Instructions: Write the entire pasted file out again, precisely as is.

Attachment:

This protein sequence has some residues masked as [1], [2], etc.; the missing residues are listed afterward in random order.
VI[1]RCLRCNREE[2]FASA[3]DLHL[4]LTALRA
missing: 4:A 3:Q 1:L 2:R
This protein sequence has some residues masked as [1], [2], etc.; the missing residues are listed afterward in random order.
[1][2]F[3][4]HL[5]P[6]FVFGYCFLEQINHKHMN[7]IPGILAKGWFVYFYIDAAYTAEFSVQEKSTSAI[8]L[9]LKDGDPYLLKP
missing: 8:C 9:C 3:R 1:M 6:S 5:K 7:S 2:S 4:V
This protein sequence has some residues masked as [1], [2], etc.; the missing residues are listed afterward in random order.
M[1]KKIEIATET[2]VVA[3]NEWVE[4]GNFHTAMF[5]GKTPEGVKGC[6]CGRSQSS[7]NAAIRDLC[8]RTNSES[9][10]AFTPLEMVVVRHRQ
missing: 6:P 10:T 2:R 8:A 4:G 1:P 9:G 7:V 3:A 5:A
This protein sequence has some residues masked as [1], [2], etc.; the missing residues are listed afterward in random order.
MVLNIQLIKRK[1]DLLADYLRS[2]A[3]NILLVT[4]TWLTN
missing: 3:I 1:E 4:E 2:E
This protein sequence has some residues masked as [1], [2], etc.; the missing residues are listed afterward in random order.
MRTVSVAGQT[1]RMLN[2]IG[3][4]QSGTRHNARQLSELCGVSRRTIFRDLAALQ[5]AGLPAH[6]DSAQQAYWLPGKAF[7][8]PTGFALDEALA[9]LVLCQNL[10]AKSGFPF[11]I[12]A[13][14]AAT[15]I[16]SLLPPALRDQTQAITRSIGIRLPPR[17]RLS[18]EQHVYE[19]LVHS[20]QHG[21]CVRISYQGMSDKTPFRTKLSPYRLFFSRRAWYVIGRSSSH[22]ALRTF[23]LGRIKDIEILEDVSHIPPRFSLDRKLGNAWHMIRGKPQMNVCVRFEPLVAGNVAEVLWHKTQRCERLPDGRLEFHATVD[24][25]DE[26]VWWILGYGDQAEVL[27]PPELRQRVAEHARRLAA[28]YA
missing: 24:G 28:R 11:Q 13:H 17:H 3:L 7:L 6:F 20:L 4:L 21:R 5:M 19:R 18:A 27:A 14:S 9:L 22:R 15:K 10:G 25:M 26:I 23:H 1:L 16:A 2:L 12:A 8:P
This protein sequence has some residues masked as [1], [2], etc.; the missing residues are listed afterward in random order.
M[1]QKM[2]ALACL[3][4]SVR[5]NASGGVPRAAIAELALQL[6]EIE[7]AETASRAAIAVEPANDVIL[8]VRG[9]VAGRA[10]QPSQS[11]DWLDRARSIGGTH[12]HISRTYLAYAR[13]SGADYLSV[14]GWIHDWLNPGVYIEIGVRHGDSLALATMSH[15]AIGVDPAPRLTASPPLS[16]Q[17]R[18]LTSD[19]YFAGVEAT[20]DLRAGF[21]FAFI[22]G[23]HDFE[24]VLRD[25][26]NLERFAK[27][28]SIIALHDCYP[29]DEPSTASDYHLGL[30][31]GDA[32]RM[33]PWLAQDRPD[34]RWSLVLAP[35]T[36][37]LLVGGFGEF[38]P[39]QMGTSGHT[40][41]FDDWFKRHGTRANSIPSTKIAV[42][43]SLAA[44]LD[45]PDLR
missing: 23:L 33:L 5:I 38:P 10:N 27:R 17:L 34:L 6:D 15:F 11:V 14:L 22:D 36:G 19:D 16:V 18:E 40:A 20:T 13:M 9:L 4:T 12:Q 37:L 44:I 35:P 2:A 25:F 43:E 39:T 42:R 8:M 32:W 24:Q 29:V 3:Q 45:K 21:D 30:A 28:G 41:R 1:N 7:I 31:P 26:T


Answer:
This protein sequence has some residues masked as [1], [2], etc.; the missing residues are listed afterward in random order.
VI[1]RCLRCNREE[2]FASA[3]DLHL[4]LTALRA
missing: 4:A 3:Q 1:L 2:R
This protein sequence has some residues masked as [1], [2], etc.; the missing residues are listed afterward in random order.
[1][2]F[3][4]HL[5]P[6]FVFGYCFLEQINHKHMN[7]IPGILAKGWFVYFYIDAAYTAEFSVQEKSTSAI[8]L[9]LKDGDPYLLKP
missing: 8:C 9:C 3:R 1:M 6:S 5:K 7:S 2:S 4:V
This protein sequence has some residues masked as [1], [2], etc.; the missing residues are listed afterward in random order.
M[1]KKIEIATET[2]VVA[3]NEWVE[4]GNFHTAMF[5]GKTPEGVKGC[6]CGRSQSS[7]NAAIRDLC[8]RTNSES[9][10]AFTPLEMVVVRHRQ
missing: 6:P 10:T 2:R 8:A 4:G 1:P 9:G 7:V 3:A 5:A
This protein sequence has some residues masked as [1], [2], etc.; the missing residues are listed afterward in random order.
MVLNIQLIKRK[1]DLLADYLRS[2]A[3]NILLVT[4]TWLTN
missing: 3:I 1:E 4:E 2:E
This protein sequence has some residues masked as [1], [2], etc.; the missing residues are listed afterward in random order.
MRTVSVAGQT[1]RMLN[2]IG[3][4]QSGTRHNARQLSELCGVSRRTIFRDLAALQ[5]AGLPAH[6]DSAQQAYWLPGKAF[7][8]PTGFALDEALA[9]LVLCQNL[10]AKSGFPF[11]I[12]A[13][14]AAT[15]I[16]SLLPPALRDQTQAITRSIGIRLPPR[17]RLS[18]EQHVYE[19]LVHS[20]QHG[21]CVRISYQGMSDKTPFRTKLSPYRLFFSRRAWYVIGRSSSH[22]ALRTF[23]LGRIKDIEILEDVSHIPPRFSLDRKLGNAWHMIRGKPQMNVCVRFEPLVAGNVAEVLWHKTQRCERLPDGRLEFHATVD[24][25]DE[26]VWWILGYGDQAEVL[27]PPELRQRVAEHARRLAA[28]YA
missing: 24:G 28:R 11:Q 13:H 17:H 3:L 7:L 6:F 20:L 4:L 21:R 5:M 19:R 18:A 27:A 14:S 9:L 22:R 15:K 10:G 25:M 26:I 23:H 1:L 16:A 2:L 12:A 8:P
This protein sequence has some residues masked as [1], [2], etc.; the missing residues are listed afterward in random order.
M[1]QKM[2]ALACL[3][4]SVR[5]NASGGVPRAAIAELALQL[6]EIE[7]AETASRAAIAVEPANDVIL[8]VRG[9]VAGRA[10]QPSQS[11]DWLDRARSIGGTH[12]HISRTYLAYAR[13]SGADYLSV[14]GWIHDWLNPGVYIEIGVRHGDSLALATMSH[15]AIGVDPAPRLTASPPLS[16]Q[17]R[18]LTSD[19]YFAGVEAT[20]DLRAGF[21]FAFI[22]G[23]HDFE[24]VLRD[25][26]NLERFAK[27][28]SIIALHDCYP[29]DEPSTASDYHLGL[30][31]GDA[32]RM[33]PWLAQDRPD[34]RWSLVLAP[35]T[36][37]LLVGGFGEF[38]P[39]QMGTSGHT[40][41]FDDWFKRHGTRANSIPSTKIAV[42][43]SLAA[44]LD[45]PDLR
missing: 23:L 33:L 5:I 38:P 10:N 27:R 17:L 34:L 6:D 15:F 11:V 14:L 22:D 36:G 19:D 16:V 18:E 40:A 20:T 13:M 9:L 4:T 12:Q 37:L 44:I 35:P 2:A 25:F 43:E 39:T 42:R 8:M 32:W 24:Q 29:V 3:Q 45:K 21:D 30:A 28:G 41:R 1:N 7:I 31:P 26:T